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Oedipus's Transition From the Beginning to the End.

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Ryan Sy November 22, 2003 English IBS 1-2 Mrs. Ching Oedipus's Transition From the Beginning to the End Sophocles' Greek tragedy, "Oedipus" displays how fate and destiny, rather than chance, determine the events within human life. It is this fate that turns Oedipus' seemingly perfect existence full circle, leaving him with less than nothing in the end. During the course of this story, Oedipus undergoes a complete conversion because of his personal quest to find out his true identity. He eventually learns the truth, but at a great cost. He finds that he isn't who he believed himself to be, and he loses everything in the process. Oedipus therefore undergoes an absolute transition from a kingship to exile, from wisdom to confusedness, from admirability to utter shame. When Oedipus is first seen, he is clearly noted as the ruler of Thebes. The priest in fact regards him as, "Great King of Thebes and sovereign Oedipus..." (Line 14). At the moment, Thebes is afflicted with a terrible and mysterious plague, which can only be eliminated when the murderer of Laius, the former King of Thebes, is exiled or killed. ...read more.


The riddle was, "What has four legs in the morning, two at noon, and three at night?" Oedipus was the only one who answered, "Man", causing the Sphinx to finally kill herself. Man crawled as a baby in its youth, walked with both feet during mid life, and walked with a cane when old. Answering this riddle saved the kingdom of Thebes from the feared Sphinx, and so Oedipus was forever recognized for this. Oedipus' wit, however, was also the cause of his downfall. This is shown during Oedipus' debate with Teiresias. As Oedipus exclaims, "...my skill has brought me glory", Teiresias replies, "And this success brought you to ruin too" (lines 441-443). In other words, Oedipus fulfilled the dark prophecy placed upon him by defeating the Sphinx and thus, marrying Iocasta. In this tragedy, Oedipus is faced with the riddle of his identity. However, despite his wit, he is never able to solve the riddle on his own. In fact, he is confused practically throughout the course of the story. Iocasta even solves this riddle before he does, explaining her sheer reluctance of him trying to find out. ...read more.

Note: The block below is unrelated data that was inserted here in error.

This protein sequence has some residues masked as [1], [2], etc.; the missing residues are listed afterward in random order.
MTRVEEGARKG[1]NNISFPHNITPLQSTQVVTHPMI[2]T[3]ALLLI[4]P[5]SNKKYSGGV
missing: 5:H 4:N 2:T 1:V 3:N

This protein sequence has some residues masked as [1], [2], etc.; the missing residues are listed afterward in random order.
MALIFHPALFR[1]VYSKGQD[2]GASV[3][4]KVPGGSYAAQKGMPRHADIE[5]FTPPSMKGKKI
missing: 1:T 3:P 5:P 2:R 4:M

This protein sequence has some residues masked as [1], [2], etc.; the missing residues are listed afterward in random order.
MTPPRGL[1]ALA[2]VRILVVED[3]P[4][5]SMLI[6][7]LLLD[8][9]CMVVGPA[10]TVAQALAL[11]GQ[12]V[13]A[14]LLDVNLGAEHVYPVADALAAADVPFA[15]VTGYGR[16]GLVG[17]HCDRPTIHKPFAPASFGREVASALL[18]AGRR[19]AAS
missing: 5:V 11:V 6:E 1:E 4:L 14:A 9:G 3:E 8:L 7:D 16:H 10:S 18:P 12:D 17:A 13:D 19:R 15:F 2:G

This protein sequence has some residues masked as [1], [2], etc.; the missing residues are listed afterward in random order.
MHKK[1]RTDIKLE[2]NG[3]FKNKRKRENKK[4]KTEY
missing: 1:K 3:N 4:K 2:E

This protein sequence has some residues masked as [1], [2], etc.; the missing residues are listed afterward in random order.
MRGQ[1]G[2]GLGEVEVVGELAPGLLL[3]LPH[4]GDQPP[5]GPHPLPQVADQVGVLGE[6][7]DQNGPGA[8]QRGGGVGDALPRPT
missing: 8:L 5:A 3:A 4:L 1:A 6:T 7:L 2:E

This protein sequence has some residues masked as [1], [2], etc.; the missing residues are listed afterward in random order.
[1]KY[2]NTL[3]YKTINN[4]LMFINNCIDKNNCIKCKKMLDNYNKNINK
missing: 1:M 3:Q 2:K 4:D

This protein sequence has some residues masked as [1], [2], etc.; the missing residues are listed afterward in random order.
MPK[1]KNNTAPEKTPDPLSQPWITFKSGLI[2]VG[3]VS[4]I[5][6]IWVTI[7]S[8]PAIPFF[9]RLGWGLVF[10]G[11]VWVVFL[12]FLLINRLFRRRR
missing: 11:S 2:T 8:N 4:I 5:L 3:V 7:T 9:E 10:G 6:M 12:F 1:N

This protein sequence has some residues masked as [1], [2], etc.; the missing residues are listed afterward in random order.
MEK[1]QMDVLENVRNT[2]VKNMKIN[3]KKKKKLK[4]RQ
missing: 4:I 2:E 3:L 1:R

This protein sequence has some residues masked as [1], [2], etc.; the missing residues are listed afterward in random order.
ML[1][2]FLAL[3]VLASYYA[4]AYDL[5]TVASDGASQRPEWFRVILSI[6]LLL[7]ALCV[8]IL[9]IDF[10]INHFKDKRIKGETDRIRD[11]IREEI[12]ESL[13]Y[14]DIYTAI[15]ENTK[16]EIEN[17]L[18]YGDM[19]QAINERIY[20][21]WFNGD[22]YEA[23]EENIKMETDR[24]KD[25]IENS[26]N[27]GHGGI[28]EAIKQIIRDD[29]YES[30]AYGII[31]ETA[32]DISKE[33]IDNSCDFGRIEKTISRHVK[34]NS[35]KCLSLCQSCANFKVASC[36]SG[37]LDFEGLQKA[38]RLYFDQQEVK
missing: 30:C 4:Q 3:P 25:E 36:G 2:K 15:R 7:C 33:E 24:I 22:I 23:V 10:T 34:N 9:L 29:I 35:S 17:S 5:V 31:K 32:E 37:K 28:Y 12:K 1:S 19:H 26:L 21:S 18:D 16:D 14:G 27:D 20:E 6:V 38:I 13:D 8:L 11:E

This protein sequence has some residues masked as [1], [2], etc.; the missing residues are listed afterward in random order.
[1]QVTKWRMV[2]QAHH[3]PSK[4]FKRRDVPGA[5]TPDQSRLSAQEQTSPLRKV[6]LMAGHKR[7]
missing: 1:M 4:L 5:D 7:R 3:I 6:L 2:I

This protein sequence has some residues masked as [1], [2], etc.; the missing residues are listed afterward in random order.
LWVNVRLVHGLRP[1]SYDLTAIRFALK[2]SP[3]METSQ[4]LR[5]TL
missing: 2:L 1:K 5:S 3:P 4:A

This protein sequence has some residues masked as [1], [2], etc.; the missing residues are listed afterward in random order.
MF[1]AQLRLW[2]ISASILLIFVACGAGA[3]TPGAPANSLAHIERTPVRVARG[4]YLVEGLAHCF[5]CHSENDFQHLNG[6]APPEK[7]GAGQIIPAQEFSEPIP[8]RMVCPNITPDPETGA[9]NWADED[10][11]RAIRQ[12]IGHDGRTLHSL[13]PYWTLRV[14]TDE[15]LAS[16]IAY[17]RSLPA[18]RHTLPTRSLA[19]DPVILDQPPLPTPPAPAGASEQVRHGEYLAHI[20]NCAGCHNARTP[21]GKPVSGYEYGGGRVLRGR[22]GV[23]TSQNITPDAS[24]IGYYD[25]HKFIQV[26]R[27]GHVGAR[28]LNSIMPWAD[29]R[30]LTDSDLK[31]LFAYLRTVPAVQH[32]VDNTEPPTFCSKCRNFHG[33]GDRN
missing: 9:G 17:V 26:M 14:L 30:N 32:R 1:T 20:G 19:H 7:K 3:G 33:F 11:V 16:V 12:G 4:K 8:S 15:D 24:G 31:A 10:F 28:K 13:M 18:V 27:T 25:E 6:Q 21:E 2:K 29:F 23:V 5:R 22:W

And thus, killing one's own father was the most dishonorable action, next to marrying one's own mother. Oedipus, sadly, performed both of these shameful crimes which were considered worse, even, than mass murder. So Oedipus went from being the pride of Thebes to its worst shame. Oedipus is indeed so ashamed of his actions that he tells his advisor, "...Quick as you can, I beg, banish me, hide me, slay me! Throw me forth into the sea, where I may sink from view... There is no man alive can bear this load of evil but myself". Oedipus' transition is evident in how he is now pleading and begging his own advisor to banish him from Thebes. Thus, Oedipus loses everything, including his own dignity. In conclusion, Oedipus makes a tragic transition from having everything to having nothing. Because of his quest for the truth, he finally found it and suffered the most in the end. However, despite the shame in what Oedipus did, one must still admire his spirit to continue looking for truth. It is admirable how he chose blindness rather than death, and in a way, punished himself for his past sins. Such a trait still makes him a hero, at in that sense. Sources: 1. http://www.users.globalnet.co.uk/~loxias/myth.htm#interpretation 2. http://cgi.sparknotes.com/hlite.rmpl?words=oedipus&pd=0&page=section5.rhtml&guide=%2fdrama%2foedipus ...read more.

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